When you make an excuse for something that you know is wrong it can lead to bad habits and repeated mistakes. It’s important to identify your mistakes and learn from them, rather than making excuses, especially when you’re looking for a new job.
It’s week two of our series looking at some of the most common jobseeker excuses at the three most critical stages of finding a job –job search, CV & application and interview stage. This week, the excuses we make for ourselves when writing CVs, applications and cover letters.
You can read last week’s post on job search here, and stay tuned for our interview excuses post next week.
‘I don’t have time to apply’
You could argue that waiting until you have ‘enough time’ to give to a job application is a good thing. It is important that you take the time to tailor your CV to the role you are applying for and to check the application thoroughly before sending, more on that in a moment.
However, the danger is that this need for ‘enough time’ becomes indefinite, that through a combination of self-doubt and a busy schedule you never feel you have ‘enough’ time to do the application justice. Until the very last minute when you fire off a generic CV. The only way to avoid this is to set aside time every day, hours not minutes, to search and apply for jobs.
‘Spellcheck let me down’
We’ve all done it. You’ve read the spec top to bottom, you’ve identified the areas of your experience that fit the job and you’ve crafted the perfect CV and cover letter to illustrate that. A quick spellcheck and you send it. Then you read back over it.
Disaster. Spellcheck missed a few mistakes. It didn’t notice where you wrote ‘manger’ instead of ‘manager’, or the three times you typed ‘from’ as ‘form’. It has totally ruined your application. Except that it hasn’t. Spellcheck isn’t smart enough to read and understand what you’ve written. All it can tell you is whether or not you have spelled an actual word, whether that word makes sense or not. No matter how obvious it is that you can’t gain valuable knowledge at ‘collage’. Never rely on spellcheck – proof read everything yourself and give it to someone else to read too. Then read it again.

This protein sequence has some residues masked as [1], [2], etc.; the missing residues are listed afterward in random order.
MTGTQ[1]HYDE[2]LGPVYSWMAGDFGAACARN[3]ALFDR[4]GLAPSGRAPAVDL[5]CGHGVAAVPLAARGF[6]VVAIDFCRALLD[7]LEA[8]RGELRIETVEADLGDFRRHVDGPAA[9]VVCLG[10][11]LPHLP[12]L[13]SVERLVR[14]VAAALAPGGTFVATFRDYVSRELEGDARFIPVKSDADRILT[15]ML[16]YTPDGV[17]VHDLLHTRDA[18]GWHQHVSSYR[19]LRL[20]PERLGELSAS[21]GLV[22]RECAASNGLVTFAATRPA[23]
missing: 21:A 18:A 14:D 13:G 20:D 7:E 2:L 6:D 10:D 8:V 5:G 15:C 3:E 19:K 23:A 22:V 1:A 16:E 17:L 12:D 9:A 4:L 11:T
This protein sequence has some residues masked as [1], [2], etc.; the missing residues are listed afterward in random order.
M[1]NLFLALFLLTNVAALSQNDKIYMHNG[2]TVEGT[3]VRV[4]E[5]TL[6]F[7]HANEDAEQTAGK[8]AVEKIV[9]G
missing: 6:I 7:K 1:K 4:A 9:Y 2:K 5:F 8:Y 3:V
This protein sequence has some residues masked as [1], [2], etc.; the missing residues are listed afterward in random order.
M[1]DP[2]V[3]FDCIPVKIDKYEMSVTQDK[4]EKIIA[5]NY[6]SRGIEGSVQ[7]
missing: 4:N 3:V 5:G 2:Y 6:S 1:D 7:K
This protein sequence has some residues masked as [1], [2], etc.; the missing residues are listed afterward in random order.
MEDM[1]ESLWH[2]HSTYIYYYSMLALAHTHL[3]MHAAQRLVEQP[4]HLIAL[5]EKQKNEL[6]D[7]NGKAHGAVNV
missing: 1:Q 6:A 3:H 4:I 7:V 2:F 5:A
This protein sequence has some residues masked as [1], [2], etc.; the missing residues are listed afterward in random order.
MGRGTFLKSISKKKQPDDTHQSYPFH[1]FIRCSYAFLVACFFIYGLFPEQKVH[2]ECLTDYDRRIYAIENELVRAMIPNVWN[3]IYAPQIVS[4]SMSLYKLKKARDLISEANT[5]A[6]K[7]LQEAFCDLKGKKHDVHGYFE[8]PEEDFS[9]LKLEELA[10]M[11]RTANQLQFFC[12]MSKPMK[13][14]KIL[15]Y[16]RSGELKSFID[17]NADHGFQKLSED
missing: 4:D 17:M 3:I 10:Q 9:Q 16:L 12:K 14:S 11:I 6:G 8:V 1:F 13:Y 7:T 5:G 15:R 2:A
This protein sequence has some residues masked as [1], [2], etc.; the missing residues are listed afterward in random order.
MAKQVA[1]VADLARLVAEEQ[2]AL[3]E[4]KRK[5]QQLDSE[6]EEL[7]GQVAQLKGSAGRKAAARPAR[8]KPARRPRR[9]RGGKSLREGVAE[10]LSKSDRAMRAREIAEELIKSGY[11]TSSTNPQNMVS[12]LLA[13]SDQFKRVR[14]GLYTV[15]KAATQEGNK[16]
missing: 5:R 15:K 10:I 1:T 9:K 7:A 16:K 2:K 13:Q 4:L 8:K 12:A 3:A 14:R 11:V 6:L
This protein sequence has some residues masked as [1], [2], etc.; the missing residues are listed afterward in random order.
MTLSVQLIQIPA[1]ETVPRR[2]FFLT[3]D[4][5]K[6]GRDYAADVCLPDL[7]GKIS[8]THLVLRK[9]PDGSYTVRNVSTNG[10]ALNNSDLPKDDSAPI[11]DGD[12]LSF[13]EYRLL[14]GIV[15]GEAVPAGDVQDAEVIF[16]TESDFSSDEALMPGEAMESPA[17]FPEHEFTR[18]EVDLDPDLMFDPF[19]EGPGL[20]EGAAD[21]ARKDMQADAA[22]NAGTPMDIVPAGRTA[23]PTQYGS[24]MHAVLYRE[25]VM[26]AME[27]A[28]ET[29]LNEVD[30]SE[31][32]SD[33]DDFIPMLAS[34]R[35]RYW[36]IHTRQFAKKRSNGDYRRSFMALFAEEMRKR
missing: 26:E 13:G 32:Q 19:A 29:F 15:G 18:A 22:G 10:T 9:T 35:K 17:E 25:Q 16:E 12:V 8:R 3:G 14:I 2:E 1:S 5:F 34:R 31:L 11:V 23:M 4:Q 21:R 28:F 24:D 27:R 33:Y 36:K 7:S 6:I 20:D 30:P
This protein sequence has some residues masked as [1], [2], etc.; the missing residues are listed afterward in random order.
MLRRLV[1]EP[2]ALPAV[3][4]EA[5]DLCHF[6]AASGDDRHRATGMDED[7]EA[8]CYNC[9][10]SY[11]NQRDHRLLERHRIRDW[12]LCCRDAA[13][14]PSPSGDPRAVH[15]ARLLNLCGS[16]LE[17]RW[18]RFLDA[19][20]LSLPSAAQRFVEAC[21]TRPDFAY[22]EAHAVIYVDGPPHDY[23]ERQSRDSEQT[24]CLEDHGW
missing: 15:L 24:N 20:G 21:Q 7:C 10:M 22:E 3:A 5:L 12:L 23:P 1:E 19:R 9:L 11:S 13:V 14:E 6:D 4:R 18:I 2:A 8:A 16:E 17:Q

‘I wasn’t sure of the instructions in the ad’
Most job advertisements are straight forward, it’s just a matter of finding an email address to forward your CV to or a link that lets you ‘Apply here’. However, every so often you will find an ad that requires you to complete a questionnaire or expressly asks you not to call about the role. That inevitably leads people to do the exact opposite, in many cases wilfully ignoring the instructions as a way to ‘stand out from the crowd’. It is rarely successful.
If a hiring manager asks you not to call in the ad, calling doesn’t mark you out as enthusiastic or a ‘go getter’. It suggests you didn’t read the ad. Worse still, someone might infer that you can’t follow basic instructions. Either way, ignoring the instructions in the ad are unlikely to boost your chances of getting the job.
‘I’m not good at selling myself’
Job applications and interviews are sales pitches. There’s no doubt that you will be more successful in securing interviews if you can make a compelling case for hiring you in the application. However, that doesn’t mean that you need to be a brilliant writer or employ unique sales tactics to get noticed.
If you are avoiding putting together an application because you don’t feel comfortable writing a sales-ey cover letter, try breaking the process down. Write a list of bullet points on why your experience matches the job spec, group them into related topics and flesh them all out into sentences. That should give you the perfect framework to build an effective cover letter; without ever resorting to sales-ey padding or staring at a blank screen.
‘They probably wouldn’t hire me anyway’
When you have been out of work for a while you may start to assume that there is something innately unhirable about you. It can lead you to ignore potential jobs because, well, ‘sure they wouldn’t hire me anyway.’ The problem with that is it’s a self-fulfilling prophecy, if you don’t apply ‘they’ never get the chance to hire you.
Instead of falling into this trap, create your own self-fulfilling prophecy. When you sit down to write your next application, assume, ‘of course they’re going to hire me.’ Be positive in how you write your cover letter, how you approach the hiring manager, and how you think about the job. You never know how far that positivity will take you.